Posted on 11 June 2013.
By Katie Kerwin McCrimmon
Voting rights activists say Colorado’s health exchange must serve as a mandatory voter registration agency, but exchange managers contend they do not need to comply with the law popularly known as the Motor Voter Act.
For now, activists with Colorado Common Cause are trying to encourage exchange managers to comply with the law. But if negotiations fail, they may sue the exchange.
Why, you might ask, is there any link between voter registration and an online marketplace to help people shop for health insurance?
The National Voter Registration Act of 1993 requires agencies, such as driver’s license bureaus and all state offices that offer public assistance, to serve as “mandatory voter registration agencies.” This means that along with helping enroll people for public and private health insurance programs and getting them tax credits to reduce health insurance costs, exchange workers would also help people register to vote or update their voter registration records.
California’s health exchange will be serving as an official voter registration agency, and in a letter to the exchange from voting activists at Common Cause, Executive Director Elena Nunez said the U.S. Department of Health and Human Services has already determined that exchanges are subject to the Motor Voter law.
“Our goal is to work with them and other stakeholders, and encourage them to do the right thing,” Nunez said. “A lot of us will be watching.”
If dialogue doesn’t work, she said a lawsuit could be a possibility down the road.
Nunez said the purpose of the Voter Registration Act is to increase access to voting by making it easier for people to register.
Voting access has become increasingly politicized with dueling activists trying to suppress or encourage voters sympathetic to their ideologies.
Patty Fontneau, executive director and CEO for the exchange, said during a board meeting on Monday that exchange managers had consulted with elections experts at the Secretary of State’s office and had gotten an opinion that the exchange will not have to comply.
“We’re not specifically a state office and we do not provide public assistance. There’s not a requirement to be a formal NVRA (National Voting Rights Act) site,” Fontneau said.
In the opinion, Judd Choate, director of elections for the Secretary of State, said “Connect for Health Colorado is a freestanding entity and is not imbedded (sic) within a state agency.”
He said that because the exchange won’t directly be qualifying people for public health benefits through Medicaid and because it’s not a state agency, the exchange does not need to offer voter registration services.
Secretary of State Scott Gessler, a Republican who is considering a gubernatorial bid, has been aggressive in removing ineligible voters from registration rolls.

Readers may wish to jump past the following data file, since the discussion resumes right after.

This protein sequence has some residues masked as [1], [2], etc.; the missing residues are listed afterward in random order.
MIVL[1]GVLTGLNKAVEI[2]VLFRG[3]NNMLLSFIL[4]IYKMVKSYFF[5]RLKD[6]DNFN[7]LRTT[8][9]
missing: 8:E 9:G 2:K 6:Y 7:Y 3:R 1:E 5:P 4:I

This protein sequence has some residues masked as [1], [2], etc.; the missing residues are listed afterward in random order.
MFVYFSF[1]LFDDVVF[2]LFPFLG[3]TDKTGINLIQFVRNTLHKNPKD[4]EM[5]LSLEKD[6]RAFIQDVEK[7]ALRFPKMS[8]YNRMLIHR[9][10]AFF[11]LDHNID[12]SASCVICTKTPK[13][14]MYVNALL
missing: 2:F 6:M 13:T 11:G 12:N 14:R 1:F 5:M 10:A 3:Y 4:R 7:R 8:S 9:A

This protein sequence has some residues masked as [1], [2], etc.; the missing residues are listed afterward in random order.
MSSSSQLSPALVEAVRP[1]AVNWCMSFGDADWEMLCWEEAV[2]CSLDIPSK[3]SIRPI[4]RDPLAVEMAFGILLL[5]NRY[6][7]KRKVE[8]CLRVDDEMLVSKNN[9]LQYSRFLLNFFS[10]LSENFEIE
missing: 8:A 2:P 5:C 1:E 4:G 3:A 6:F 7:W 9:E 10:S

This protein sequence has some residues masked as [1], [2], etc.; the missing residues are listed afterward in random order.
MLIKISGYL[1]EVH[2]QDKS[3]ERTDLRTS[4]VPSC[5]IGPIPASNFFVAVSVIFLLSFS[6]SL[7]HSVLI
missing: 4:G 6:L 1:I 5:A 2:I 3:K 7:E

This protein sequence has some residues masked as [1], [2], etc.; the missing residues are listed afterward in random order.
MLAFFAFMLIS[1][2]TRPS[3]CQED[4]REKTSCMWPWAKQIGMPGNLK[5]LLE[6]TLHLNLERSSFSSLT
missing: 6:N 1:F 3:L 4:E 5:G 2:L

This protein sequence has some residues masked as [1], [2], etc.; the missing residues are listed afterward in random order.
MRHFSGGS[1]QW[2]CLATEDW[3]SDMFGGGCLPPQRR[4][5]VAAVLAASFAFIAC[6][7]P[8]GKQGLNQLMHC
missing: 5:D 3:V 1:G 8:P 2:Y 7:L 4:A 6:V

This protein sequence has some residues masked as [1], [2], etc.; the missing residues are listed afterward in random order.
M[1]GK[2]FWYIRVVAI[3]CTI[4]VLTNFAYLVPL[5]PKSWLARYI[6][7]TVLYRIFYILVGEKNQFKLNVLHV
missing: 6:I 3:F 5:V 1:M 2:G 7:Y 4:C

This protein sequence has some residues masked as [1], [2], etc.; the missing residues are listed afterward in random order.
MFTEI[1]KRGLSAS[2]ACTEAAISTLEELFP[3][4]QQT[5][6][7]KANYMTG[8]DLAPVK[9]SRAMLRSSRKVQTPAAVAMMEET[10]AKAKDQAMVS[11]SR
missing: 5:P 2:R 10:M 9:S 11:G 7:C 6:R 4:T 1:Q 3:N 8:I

Nunuz of Common Cause said her organization “respectfully disagrees” with the Secretary of State’s opinion because the exchange “is an office of the state” and will offer tax subsidies, which by definition qualify under the law as “public assistance.”
“Connect for Health Colorado was created by statute and is ‘an instrumentality of the state,’” Nunez wrote in her letter to Fontneau.
While the intersection of the Affordable Care Act with the Voter Registration Act is new, Nunez said the legal precedent is clear “that if you are performing functions for the state you are required to comply with the NVRA.”
For instance, she said states sometimes contract with nonprofit agencies like Colorado’s health exchange to provide services for disabled people and those entities must comply with the Voter Registration Act.
Furthermore, she said it’s clear that the exchange will be helping people get federal tax credits, which are forms of public assistance.
She urged exchange managers to move quickly to embed registration tools now.
“If it’s integrated on the front end, it shouldn’t be too difficult,” Nunez said. “It gets more difficult if the exchange is set up and they try to overlay it later. That’s why we are encouraging them to do it now.”
Among those who testified in support of making the exchange a voter registration agency was Celia Reyes-Martinez, state director for Mi Familia Vota Education Fund. Many Latinos do not have health insurance and will be able to get it through the health exchange. Reyes-Martinez said outreach to provide people with both health insurance and voter information through the exchange will be critical.
“Every year, millions of Americans visit their local DMV or public assistance agencies and get registered to vote. For the last 20 years, the government has been offering voter registration applications in tandem with drivers license and food stamp applications. It’s working. An estimated 140 million Americans have taken advantage of this public service,” she said.
Now she said people applying for health benefits should also be offered the opportunity to register to vote.
In a written statement, Myung Oak Kim, spokeswoman for the exchange, said that the opinion from the Secretary of State’s office was clear that the exchange is not a state agency and “is not directly providing public benefits to Colorado residents.
“We fully support the nonpartisan mission of the NVRA though, and are taking steps to help all Coloradans register to vote.
“The Connect for Health Colorado website and shopping process will include options for consumers to use the Colorado Secretary of State’s Go Vote Colorado website, as well as including voter registration information in our resource materials and training manuals.”
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